From Tuesday, February 24 through Super Tuesday, March 3, Biden had an acceptable debate performance, the field finally ganged up on Bernie Sanders, Biden got Jim Clyburn’s South Carolina endorsement, Biden dominated the South Carolina Primary, he forced out Pete Buttigieg and Amy Klobuchar, predictably earned their endorsement, built up a full steam of momentum heading into Super Tuesday, beat every expectation on the big day, and left Mike Bloomberg with so few delegates that he too was left with the obvious decision to drop out and endorse Biden.
I’ll return to where things stand between Biden and Sanders a bit later. Let’s first tackle some of the non-competitors.
Hilariously, earning a delegate had been a sufficient requirement to make the last three debates. She finally won one, but I have no doubt the DNC will push back the goal posts to qualify for the eleventh debate, scheduled for March 15. There’s no way they’ll let Gabbard on stage with the front-runners, nor should they. Her second place finish in American Samoa and distant fifth (and often worse, behind candidates who have dropped out) everywhere else does not qualify her to be on the stage.
As for the only candidate to beat her out in American Samoa…
The Bloomberg Campaign is dead. Cause of death: Elizabeth Warren
Upon Wednesday’s suspension of his campaign, many hilarious statistics came out about the amount of money he spent versus what it got him. For example, it looks like he spent about $570 million; at current count, his 73 delegates puts it at nearly eight million dollars per delegate. However, if it were me, I find the most joy framing it as how much it cost him to win American Samoa. He nearly spent as much money on this campaign as the American Samoa’s annual Gross Domestic Product.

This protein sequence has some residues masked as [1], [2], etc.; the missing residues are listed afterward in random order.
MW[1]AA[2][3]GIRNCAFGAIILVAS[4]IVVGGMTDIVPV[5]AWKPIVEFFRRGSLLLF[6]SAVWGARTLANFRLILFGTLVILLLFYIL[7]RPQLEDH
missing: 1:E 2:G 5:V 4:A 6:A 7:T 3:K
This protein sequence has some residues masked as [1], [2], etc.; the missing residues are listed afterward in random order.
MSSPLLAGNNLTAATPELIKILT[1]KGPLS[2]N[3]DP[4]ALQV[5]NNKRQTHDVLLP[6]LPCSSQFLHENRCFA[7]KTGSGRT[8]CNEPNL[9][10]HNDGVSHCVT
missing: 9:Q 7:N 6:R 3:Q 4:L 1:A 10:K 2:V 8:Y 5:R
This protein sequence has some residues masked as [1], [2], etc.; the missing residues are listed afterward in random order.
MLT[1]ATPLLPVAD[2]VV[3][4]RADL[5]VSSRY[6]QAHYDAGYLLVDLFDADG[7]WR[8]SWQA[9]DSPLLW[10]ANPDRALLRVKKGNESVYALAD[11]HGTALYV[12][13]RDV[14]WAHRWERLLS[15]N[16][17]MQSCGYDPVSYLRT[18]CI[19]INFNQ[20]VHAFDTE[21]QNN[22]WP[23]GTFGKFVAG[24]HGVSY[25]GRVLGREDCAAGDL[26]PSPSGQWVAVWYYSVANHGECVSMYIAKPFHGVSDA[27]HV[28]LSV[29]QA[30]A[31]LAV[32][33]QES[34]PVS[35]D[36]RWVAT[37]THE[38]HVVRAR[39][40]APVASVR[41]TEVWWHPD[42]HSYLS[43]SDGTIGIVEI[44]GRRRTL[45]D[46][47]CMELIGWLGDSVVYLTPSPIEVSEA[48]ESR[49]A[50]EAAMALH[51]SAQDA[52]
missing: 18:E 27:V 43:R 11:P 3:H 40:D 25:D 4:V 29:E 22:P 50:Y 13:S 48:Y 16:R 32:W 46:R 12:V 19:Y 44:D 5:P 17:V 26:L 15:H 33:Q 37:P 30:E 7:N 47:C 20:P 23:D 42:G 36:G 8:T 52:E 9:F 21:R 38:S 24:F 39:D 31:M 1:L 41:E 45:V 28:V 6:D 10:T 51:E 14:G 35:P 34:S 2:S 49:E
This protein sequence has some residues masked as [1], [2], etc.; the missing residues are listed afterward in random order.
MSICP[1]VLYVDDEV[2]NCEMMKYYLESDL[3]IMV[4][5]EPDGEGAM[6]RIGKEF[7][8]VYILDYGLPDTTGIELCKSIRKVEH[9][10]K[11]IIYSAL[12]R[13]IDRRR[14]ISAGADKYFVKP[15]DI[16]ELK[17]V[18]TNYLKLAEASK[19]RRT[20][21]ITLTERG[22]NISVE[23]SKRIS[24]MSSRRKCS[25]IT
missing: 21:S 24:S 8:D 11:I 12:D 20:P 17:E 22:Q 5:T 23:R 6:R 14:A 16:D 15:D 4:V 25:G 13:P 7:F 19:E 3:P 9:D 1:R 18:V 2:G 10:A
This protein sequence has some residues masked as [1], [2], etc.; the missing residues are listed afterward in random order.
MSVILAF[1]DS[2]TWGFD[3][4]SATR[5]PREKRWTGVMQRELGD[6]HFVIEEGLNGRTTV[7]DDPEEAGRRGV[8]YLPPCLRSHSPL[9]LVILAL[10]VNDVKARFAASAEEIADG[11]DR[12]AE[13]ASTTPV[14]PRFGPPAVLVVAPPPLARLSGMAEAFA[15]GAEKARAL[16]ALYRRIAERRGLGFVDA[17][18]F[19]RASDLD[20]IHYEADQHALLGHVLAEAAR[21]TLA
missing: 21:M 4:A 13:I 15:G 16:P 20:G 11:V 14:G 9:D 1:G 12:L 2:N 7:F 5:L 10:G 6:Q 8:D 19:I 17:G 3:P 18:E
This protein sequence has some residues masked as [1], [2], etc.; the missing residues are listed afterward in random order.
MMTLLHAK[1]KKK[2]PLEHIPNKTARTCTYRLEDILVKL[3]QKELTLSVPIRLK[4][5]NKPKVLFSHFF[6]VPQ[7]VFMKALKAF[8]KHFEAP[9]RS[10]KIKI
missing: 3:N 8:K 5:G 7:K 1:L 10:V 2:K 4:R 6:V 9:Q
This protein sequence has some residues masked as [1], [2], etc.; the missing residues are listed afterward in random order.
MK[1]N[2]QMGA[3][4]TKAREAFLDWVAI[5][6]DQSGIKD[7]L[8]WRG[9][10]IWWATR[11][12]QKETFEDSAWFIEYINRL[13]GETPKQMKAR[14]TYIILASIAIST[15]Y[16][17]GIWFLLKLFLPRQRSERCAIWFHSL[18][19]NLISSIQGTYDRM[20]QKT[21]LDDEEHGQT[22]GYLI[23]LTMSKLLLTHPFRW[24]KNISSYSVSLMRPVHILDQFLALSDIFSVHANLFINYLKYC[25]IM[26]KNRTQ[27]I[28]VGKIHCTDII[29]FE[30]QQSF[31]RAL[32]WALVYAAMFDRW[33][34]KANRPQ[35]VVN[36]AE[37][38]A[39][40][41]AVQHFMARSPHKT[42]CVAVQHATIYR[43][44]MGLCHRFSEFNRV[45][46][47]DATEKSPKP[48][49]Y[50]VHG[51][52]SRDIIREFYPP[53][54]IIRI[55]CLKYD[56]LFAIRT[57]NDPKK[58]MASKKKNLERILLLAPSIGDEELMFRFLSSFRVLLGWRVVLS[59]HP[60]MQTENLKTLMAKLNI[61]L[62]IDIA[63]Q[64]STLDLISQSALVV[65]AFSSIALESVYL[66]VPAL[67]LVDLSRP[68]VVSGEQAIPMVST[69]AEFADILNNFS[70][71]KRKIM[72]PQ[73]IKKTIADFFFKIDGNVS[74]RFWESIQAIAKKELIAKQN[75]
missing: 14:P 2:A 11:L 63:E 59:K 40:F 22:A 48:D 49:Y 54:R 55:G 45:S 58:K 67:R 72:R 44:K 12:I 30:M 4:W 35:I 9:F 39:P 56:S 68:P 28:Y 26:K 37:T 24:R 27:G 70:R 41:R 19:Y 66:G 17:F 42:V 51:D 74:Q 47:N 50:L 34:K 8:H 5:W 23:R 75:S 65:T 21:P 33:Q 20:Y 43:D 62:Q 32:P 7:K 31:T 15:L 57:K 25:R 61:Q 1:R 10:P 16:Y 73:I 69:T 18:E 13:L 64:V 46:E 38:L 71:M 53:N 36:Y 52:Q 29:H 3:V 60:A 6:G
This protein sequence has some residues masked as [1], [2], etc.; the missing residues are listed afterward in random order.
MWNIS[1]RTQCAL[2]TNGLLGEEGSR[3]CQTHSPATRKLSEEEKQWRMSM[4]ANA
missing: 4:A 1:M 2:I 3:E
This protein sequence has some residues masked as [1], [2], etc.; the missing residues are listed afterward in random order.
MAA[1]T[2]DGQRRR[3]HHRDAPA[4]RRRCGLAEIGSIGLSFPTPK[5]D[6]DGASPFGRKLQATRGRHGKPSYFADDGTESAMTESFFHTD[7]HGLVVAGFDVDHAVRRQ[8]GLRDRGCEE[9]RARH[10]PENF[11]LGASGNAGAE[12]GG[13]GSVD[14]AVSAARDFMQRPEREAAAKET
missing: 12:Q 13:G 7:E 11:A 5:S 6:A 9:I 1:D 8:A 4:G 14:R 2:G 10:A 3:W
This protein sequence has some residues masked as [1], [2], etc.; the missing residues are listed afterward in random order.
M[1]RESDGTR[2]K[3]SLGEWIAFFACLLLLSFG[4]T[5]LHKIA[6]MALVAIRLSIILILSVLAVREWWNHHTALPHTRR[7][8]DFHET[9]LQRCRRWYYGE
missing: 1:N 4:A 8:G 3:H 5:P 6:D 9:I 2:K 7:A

Anyway, he’s out now. Looking back at his campaign, we see his support was like a bubble in the stock market. There was a lot of excitement there, but as soon as Warren and other candidates took their knives out, boy did that bubble burst. Honestly, I think he probably would had made one of the better presidents of this Democratic field, but his record on minority issues, silencing women, and lavish spending would have made him the most hypocritical nomination possible for this Democratic Party. His opponents did well to point that out, Warren best of all.
Speaking of Elizabeth Warren, she finally hung it up, too. On Tuesday, not only did the former front-runner not win a state, she never even placed second. That includes in the state she grew up, Oklahoma, and more embarrassingly, the state she represents in the Senate, Massachusetts.
Famous for having “a plan” for everything, since New Hampshire her plan for the nomination seemed to be:
Step 1) Don’t drop out
Step 2) ???
Step 3) Win the nomination
I had said that her best hope was to be seen as the compromise candidate between the Left and Establishment at a contested convention, but that would have required being a lot more viable at the delegate level and, you know, actually having a contested convention. For reasons I’ll get more into later, an open convention is not in the Democrats’ future this year. Still, it’s conceivable that, even in a slimmed two-person race (a framing which I’ll tolerate getting described as “Tulsi erasure” only if such accusers acknowledge the hundreds of other official candidates they’ve “erased” who are nearly as viable as Gabbard), neither Biden nor Sanders get to a delegate majority. If the first ballot doesn’t settle it, everyone is on the table on the second ballot, from Michelle Obama to Hillary Clinton to Elizabeth Warren.
In the meantime, she stayed in the race just long enough to really tick off Sanders supporters — which, admittedly, isn’t hard to do. They saw the moderate lane rallying around Biden and wanted Warren to do the same for Sanders to unite progressives. However, I’m not so sure that Warren withdrawing would have had that result. Morning Consult found that Warren supporters preferred Sanders to Biden at a surprisingly close 43 to 36 split.